The King of Morocco receives the Minister of Foreign Affairs of the UAE

At the meeting they agreed to continue working to strengthen relations between the two countries
His Majesty King Mohammed VI received, on Wednesday at the Royal Palace in Fez, the Emirati Minister of Foreign Affairs and International Cooperation, Sheikh Abdullah bin Zayed al-Nahyan. During this audience, they discussed the development of bilateral relations in various fields.

PHOTO/MAP  -   His Majesty King Mohammed VI received, on Wednesday at the Royal Palace in Fez, the Emirati Minister of Foreign Affairs and International Cooperation, Sheikh Abdullah bin Zayed al-Nahyan. During this audience, they discussed the development of bilateral relations in various fields.

Mohammed VI received Sheikh Abdullah bin Zayed al-Nahyan, Minister of Foreign Affairs and International Cooperation of the United Arab Emirates (UAE), at the Royal Palace in Fez on Wednesday. At the meeting they discussed regional and international issues and discussed ways to enhance cooperation between the two countries to further improve their relations.

Bin Zayed took the opportunity to convey to Mohammed VI the greetings of UAE President Sheikh Khalifa bin Zayed al-Nahyan and the Vice President, Prime Minister and Ruler of Dubai, Mohammed bin Rashid al-Maktoum and Crown Prince Mohammed bin Zayed al-Nahyan, and wished Morocco continued progress and development.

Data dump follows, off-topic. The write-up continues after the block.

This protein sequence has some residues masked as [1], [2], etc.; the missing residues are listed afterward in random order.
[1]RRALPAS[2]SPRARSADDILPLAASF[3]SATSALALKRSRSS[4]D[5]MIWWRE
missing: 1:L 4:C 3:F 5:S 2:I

The Emirati foreign minister reaffirmed that the leaders of his country and Morocco share ties of brotherhood and will always be eager to boost cooperation in all sectors to achieve their common goals. 

First country to open consulate in Western Sahara

Relations between the UAE and Morocco were strained in 2017 due to the UAE's boycott of Qatar, which Rabat frowned upon. Tension could also be seen when the UAE supported the joint bid of the United States, Mexico and Canada to host the 2026 World Cup to the detriment of the Moroccan bid. However, diplomatic relations between the two countries are currently going well. 

Proof of this is that the UAE became the first country to open a consulate in Western Sahara last November, in the city of Laayoune, ahead of the United States, which had planned to open one in the port city of Dakhla, although it is not known whether the new President Joe Biden and Secretary of State Antony Blinken will follow through with their predecessors' plans. 

The consulate opened in the largest city in Western Sahara, which has been controlled by Morocco since 1975. Morocco's king described the decision as "historic" in a phone call with the crown prince of Abu Dhabi. The announcement came just days after the UAE declared its support for Moroccan sovereignty over the region. It also expressed support for Morocco's actions to restore commercial movement in the El Guerguerat de-escalation zone after a three-week blockade due to the conflict between the Moroccan military and the Polisario Front.

The Emirati foreign minister took part last week in a US-Moroccan ministerial videoconference that brought together 40 countries in support of Morocco's proposed autonomy plan for Western Sahara. In his speech, the minister made clear the UAE's support for any steps Morocco takes to have the Sahara recognised as Moroccan territory.

The step taken by the UAE was seen by Rabat as helping other Arab countries to follow suit, as it is of vital importance for Morocco to recognise Western Sahara as part of its national territory. Although it is a sparsely populated desert region, it possesses a rich source of raw materials such as phosphate deposits.